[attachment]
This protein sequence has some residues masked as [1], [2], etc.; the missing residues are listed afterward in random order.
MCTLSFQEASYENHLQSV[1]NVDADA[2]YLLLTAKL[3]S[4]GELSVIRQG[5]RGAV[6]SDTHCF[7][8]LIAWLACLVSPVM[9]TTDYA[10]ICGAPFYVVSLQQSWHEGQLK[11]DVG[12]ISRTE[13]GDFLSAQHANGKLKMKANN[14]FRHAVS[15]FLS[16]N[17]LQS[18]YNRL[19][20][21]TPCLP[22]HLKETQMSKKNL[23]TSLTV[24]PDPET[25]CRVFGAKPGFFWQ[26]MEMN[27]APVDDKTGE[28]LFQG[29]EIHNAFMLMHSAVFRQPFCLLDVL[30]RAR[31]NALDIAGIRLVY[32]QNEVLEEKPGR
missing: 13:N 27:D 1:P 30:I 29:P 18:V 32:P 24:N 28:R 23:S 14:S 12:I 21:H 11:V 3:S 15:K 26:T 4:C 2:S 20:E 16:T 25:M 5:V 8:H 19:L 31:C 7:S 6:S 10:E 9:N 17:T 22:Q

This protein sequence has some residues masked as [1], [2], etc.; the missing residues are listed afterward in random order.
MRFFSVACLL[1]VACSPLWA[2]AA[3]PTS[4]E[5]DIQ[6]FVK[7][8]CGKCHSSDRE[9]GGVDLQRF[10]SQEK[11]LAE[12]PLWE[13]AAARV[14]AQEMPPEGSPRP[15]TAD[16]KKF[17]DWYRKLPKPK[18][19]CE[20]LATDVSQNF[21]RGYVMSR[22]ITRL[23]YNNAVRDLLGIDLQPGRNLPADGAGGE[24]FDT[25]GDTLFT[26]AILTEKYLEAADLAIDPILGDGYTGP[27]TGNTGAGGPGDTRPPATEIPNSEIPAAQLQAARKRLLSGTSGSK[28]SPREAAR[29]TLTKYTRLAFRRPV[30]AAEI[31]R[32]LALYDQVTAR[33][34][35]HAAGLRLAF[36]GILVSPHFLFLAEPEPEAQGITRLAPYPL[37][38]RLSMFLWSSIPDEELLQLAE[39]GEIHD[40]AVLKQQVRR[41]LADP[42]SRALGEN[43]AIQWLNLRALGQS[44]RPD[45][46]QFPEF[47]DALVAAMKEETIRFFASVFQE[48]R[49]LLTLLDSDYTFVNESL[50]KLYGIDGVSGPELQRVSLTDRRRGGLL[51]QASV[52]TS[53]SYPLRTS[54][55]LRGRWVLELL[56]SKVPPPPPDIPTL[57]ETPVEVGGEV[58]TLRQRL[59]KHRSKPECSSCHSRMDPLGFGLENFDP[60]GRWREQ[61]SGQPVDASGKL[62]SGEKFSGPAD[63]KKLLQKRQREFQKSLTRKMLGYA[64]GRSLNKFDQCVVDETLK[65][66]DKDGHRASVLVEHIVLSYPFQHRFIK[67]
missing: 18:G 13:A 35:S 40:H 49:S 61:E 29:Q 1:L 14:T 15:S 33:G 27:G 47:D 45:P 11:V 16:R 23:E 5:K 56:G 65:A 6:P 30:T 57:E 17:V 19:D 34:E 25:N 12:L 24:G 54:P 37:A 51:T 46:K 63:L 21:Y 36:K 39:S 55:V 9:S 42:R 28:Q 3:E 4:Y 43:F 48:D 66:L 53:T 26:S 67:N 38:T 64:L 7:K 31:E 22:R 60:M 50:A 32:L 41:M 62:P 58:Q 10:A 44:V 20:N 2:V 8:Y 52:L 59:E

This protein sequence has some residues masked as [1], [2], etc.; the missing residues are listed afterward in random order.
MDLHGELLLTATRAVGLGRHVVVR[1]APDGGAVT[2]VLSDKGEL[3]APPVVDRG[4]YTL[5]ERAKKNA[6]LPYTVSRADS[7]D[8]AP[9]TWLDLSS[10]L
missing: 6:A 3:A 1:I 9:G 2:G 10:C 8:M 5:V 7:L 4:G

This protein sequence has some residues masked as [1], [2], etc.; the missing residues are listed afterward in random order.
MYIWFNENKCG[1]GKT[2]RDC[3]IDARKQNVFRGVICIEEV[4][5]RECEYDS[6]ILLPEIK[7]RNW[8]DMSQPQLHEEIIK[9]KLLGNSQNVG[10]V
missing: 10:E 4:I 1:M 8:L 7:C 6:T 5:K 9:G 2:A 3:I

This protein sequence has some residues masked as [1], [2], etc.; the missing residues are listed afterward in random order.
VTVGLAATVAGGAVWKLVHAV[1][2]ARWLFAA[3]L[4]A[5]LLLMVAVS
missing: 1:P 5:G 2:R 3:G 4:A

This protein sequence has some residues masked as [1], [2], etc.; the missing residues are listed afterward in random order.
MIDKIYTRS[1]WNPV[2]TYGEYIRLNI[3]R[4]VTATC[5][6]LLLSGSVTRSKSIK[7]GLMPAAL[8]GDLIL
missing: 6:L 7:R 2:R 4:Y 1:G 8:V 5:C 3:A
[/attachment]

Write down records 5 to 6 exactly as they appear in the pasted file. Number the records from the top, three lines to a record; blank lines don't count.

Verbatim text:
This protein sequence has some residues masked as [1], [2], etc.; the missing residues are listed afterward in random order.
VTVGLAATVAGGAVWKLVHAV[1][2]ARWLFAA[3]L[4]A[5]LLLMVAVS
missing: 1:P 5:G 2:R 3:G 4:A

This protein sequence has some residues masked as [1], [2], etc.; the missing residues are listed afterward in random order.
MIDKIYTRS[1]WNPV[2]TYGEYIRLNI[3]R[4]VTATC[5][6]LLLSGSVTRSKSIK[7]GLMPAAL[8]GDLIL
missing: 6:L 7:R 2:R 4:Y 1:G 8:V 5:C 3:A